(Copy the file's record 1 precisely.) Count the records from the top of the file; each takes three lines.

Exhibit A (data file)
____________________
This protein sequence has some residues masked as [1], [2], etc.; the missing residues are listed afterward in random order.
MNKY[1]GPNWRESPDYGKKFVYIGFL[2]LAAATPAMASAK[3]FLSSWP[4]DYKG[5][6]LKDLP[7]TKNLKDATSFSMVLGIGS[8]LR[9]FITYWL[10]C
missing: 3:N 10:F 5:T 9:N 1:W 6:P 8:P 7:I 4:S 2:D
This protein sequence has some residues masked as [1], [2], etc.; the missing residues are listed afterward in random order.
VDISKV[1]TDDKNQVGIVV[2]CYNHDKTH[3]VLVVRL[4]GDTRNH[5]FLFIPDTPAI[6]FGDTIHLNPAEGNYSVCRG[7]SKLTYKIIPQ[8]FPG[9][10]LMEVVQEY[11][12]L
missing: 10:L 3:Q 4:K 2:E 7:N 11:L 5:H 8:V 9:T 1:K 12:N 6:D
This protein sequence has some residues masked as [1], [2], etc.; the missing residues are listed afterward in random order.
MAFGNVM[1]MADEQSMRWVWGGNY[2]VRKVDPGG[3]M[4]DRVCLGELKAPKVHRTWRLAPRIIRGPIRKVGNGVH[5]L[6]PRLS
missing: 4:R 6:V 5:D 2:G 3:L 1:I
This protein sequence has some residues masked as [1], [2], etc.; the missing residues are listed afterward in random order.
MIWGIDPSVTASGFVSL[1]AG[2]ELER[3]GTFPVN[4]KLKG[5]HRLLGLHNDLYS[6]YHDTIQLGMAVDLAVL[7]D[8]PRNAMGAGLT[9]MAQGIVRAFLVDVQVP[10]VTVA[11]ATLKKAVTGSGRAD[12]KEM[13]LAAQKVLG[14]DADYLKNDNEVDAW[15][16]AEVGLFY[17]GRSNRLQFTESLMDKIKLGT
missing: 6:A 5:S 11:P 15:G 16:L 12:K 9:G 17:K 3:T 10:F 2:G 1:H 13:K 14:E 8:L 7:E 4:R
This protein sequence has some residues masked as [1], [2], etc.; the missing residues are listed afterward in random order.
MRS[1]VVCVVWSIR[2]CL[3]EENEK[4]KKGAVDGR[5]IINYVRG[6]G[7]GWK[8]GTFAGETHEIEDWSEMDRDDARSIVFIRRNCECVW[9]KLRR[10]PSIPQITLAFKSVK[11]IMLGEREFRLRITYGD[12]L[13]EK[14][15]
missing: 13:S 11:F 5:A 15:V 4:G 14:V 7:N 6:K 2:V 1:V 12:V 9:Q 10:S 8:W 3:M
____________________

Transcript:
This protein sequence has some residues masked as [1], [2], etc.; the missing residues are listed afterward in random order.
MNKY[1]GPNWRESPDYGKKFVYIGFL[2]LAAATPAMASAK[3]FLSSWP[4]DYKG[5][6]LKDLP[7]TKNLKDATSFSMVLGIGS[8]LR[9]FITYWL[10]C
missing: 3:N 10:F 5:T 9:N 1:W 6:P 8:P 7:I 4:S 2:D